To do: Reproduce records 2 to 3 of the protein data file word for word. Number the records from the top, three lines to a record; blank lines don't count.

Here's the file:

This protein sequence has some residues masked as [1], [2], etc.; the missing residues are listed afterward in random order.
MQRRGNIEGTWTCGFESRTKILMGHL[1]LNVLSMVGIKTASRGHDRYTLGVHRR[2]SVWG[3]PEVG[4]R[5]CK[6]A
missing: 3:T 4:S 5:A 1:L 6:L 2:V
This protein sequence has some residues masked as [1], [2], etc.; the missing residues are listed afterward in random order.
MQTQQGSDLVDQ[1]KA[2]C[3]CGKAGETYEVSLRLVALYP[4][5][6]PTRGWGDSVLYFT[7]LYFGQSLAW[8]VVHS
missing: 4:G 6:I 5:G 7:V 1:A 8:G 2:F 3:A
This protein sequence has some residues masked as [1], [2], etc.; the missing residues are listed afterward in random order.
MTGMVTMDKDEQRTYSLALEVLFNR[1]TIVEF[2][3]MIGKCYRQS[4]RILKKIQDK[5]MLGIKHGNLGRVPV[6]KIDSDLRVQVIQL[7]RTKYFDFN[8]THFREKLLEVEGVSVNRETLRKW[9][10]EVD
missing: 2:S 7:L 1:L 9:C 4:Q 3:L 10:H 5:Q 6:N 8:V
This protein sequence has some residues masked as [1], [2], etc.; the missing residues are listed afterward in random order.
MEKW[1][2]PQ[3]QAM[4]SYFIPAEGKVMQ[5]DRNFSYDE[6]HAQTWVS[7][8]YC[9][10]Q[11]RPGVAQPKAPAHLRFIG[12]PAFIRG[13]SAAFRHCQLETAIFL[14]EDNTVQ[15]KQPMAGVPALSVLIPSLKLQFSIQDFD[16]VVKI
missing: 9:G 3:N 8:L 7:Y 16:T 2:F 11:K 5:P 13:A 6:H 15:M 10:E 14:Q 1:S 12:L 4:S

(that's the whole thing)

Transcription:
This protein sequence has some residues masked as [1], [2], etc.; the missing residues are listed afterward in random order.
MQTQQGSDLVDQ[1]KA[2]C[3]CGKAGETYEVSLRLVALYP[4][5][6]PTRGWGDSVLYFT[7]LYFGQSLAW[8]VVHS
missing: 4:G 6:I 5:G 7:V 1:A 8:G 2:F 3:A
This protein sequence has some residues masked as [1], [2], etc.; the missing residues are listed afterward in random order.
MTGMVTMDKDEQRTYSLALEVLFNR[1]TIVEF[2][3]MIGKCYRQS[4]RILKKIQDK[5]MLGIKHGNLGRVPV[6]KIDSDLRVQVIQL[7]RTKYFDFN[8]THFREKLLEVEGVSVNRETLRKW[9][10]EVD
missing: 2:S 7:L 1:L 9:C 4:Q 3:L 10:H 5:Q 6:N 8:V